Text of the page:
Dementia & Mental Health Law

Let Dementia solicitors Romain Coleman guide you through

Mental Health LawMental health, and more particularly Dementia and Alzheimer’s, can leave you and your loved ones baffled by some of the processes and procedures you come into contact with. We want to explain some of the legal words, phrases and institutions you may hear along the way in relation to mental health law, so you can feel more comfortable with these terms and you are clear about their meaning and application generally, but also can be clear about how they apply to you too.

Some of the most common legal terms associated with mental heath law or places you may come across are:

Court Of Protection

The Court of Protection was set up when the Mental Capacity Act 2005. It is based in London and is usually populated with district judges, like most other courts. Sometimes though if a case is more complex or has a wider impact, High Court judges will sit in the Court of Protection. The court has quite a wide remit. They make decisions and rulings on a number of issues such as:

  • Whether someone has capacity to make decisions themselves
  • Appointing a deputy for someone who lacks capacity so they can make ongoing decisions for them
  • Allowing one off decisions to be made for someone who lacks capacity
  • Hearing emergency applications
  • Being involved in LPA and EPS applications and any objections to these applications
  • Statutory will applications
  • Deprivation of liberty under the Mental Capacity Act 2005

Advanced Decisions

An Advanced Decision allows you to make decisions about your future medical treatment whilst you still have the capacity to do so. This means that once your illness no longer allows you to speak for yourself, your Advance Decision will do so instead. An Advance Decision is a legally binding area of mental health law, under the Mental Capacity Act 2005 but you will need to ensure that it meets the legal requirements. These are:

  • You are over 18
  • You are making it yourself, without any pressure from anyone else
  • State what treatment you do not want to receive and you do not have to use technical medical language either
  • State the circumstances when you do not want the treatment
  • Include a specific statement if you want to refuse life sustaining treatment
  • It is signed and dated and that this signature is witnessed by at least one other person who also signed and dated your Advance Decision
  • You haven’t made an LPA after your Advance Decision and given your attorney the right to make those decisions for you.

Deprivation of Liberty

The Mental Capacity Act 2005 has put a number of safeguards in place to ensure that anyone who lacks capacity and who live in a place where they receive care or support are not faced with restrictions on the way they live their lives. A landmark case that went all the way to the Supreme Court in 2014 has now provided a simple test that will decide if there is deprivation of liberty and can now provide people with this added protection.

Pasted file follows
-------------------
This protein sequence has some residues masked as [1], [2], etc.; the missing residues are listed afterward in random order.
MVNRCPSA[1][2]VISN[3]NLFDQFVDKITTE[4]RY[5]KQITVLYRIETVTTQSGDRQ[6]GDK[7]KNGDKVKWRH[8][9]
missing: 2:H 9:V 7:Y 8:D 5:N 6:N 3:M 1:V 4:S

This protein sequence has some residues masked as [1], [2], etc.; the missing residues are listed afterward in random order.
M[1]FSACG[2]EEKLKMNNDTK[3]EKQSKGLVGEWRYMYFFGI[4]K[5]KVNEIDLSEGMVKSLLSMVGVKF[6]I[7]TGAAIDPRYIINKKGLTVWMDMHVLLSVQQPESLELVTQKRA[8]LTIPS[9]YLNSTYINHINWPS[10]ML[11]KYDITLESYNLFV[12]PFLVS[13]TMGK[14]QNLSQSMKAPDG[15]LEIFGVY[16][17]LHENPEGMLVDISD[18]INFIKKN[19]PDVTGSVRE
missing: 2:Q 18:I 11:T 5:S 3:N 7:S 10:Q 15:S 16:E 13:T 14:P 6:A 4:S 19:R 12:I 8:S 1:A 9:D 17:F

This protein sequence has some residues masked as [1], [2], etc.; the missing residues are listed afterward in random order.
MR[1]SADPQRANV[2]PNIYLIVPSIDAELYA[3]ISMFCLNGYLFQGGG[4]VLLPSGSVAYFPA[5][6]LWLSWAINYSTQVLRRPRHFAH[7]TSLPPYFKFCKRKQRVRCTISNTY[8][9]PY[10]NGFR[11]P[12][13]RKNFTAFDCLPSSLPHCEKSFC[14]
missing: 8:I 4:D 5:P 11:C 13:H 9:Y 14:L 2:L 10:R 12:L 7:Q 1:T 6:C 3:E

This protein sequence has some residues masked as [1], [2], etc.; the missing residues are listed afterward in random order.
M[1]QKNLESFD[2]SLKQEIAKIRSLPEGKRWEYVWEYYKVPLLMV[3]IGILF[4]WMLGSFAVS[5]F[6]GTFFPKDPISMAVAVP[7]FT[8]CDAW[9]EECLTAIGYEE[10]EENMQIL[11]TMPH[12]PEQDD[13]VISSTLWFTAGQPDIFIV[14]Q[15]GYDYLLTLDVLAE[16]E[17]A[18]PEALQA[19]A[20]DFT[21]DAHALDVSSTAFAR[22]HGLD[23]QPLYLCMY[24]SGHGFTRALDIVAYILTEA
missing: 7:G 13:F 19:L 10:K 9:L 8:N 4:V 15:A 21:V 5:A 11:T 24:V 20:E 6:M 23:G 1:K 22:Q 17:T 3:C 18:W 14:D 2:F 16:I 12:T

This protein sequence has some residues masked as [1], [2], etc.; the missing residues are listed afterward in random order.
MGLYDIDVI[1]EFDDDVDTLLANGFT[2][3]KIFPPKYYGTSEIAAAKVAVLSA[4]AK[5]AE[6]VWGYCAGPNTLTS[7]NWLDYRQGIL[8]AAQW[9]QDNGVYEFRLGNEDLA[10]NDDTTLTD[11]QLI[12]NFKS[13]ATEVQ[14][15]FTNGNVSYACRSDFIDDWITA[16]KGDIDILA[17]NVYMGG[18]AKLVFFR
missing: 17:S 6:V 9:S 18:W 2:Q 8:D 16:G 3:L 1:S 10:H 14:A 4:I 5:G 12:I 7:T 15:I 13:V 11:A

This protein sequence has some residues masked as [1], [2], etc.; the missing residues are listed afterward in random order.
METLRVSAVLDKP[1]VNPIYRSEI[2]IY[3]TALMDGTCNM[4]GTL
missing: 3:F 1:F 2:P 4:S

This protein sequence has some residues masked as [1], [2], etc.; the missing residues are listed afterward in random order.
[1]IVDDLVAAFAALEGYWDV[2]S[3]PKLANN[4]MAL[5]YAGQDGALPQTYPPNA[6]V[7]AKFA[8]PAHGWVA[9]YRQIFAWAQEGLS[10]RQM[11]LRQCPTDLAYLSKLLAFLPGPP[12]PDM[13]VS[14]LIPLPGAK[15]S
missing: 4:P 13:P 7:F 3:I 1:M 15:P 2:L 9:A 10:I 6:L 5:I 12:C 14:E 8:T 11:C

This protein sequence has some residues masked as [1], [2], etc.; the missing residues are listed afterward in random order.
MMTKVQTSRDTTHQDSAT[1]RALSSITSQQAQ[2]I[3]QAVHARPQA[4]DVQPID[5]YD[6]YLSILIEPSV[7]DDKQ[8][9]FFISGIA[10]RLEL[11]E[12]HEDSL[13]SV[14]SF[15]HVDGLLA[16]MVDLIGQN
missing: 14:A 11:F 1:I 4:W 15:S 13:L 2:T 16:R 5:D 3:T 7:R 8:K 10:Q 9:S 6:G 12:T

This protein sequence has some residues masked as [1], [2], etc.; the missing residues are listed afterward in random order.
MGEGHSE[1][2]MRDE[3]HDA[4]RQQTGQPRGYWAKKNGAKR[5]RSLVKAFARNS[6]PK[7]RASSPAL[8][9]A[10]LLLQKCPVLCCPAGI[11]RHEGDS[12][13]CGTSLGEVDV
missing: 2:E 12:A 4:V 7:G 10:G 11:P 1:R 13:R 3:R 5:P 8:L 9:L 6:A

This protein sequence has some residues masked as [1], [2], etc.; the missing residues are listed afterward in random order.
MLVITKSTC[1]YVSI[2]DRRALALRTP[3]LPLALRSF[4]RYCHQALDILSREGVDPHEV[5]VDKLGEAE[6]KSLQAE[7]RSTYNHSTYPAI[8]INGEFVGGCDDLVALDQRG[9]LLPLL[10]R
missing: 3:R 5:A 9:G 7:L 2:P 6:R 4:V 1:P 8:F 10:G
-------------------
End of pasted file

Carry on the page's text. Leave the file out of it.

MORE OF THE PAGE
Lasting Power of Attorney

Lasting Power of Attorney or LPA can help you to make a decision about who you want to help you to make decisions about your life in the future when you lack the capacity in the eyes of the law to do so yourself. There are two types you can make. This first is property and financial affairs and the second is health and welfare.

  • Property and financial affairs – this can be implemented whilst you still have capacity and allows the person you appoint as your attorney to have control over you finances. This means access to your bank accounts, benefits and in addition has the power to sell your property for you. Whilst this seems like a lot of control, it is particularly important where Dementia and Alzheimer’s is concerned.
  • Health and welfare – this LPA can only come into force once you lack capacity and this governs your medical treatment, day to day life, who looks after you and even what you wear and eat. You do not need to include life-sustaining permissions in an LPA as you can simply make an Advance Decision instead, leaving that control with you.

Enduring Power of Attorney

An Enduring Power of Attorney or EPA was replaced by LPAs in 2007, however as long as your EPA was made and signed before 1 October 2007, it is still valid. You do need to register an EPA and if you using it now without it being registered, that is OK. However, once you lack the capacity to make decisions yourself, the EPA must be registered or else your attorney cannot act for you.

In addition, EPAs only cover financial and property affairs, not health and welfare so you may consider setting up an LPA too.

Statutory Will

Making a Will allows you to let your voice be heard when you die but if you are affected by Dementia or Alzheimer’s you may lack capacity in the eyes of the law, meaning you cannot make a Will. In these circumstances, a statutory Will can be made by applying to the Court of Protection. There are a number of processes to follow and you may have to attend a hearing at the Court of Protection if they request one.

Contact Us Today For Help & Support

Mental health Law can be confusing but we can assist you with any of these legal issues, so please do get in touch with our experienced team. You can call on 0208 520 4555 or 0800 056 0346 or if you prefer to go online, email or fill in our Free Enquiry form.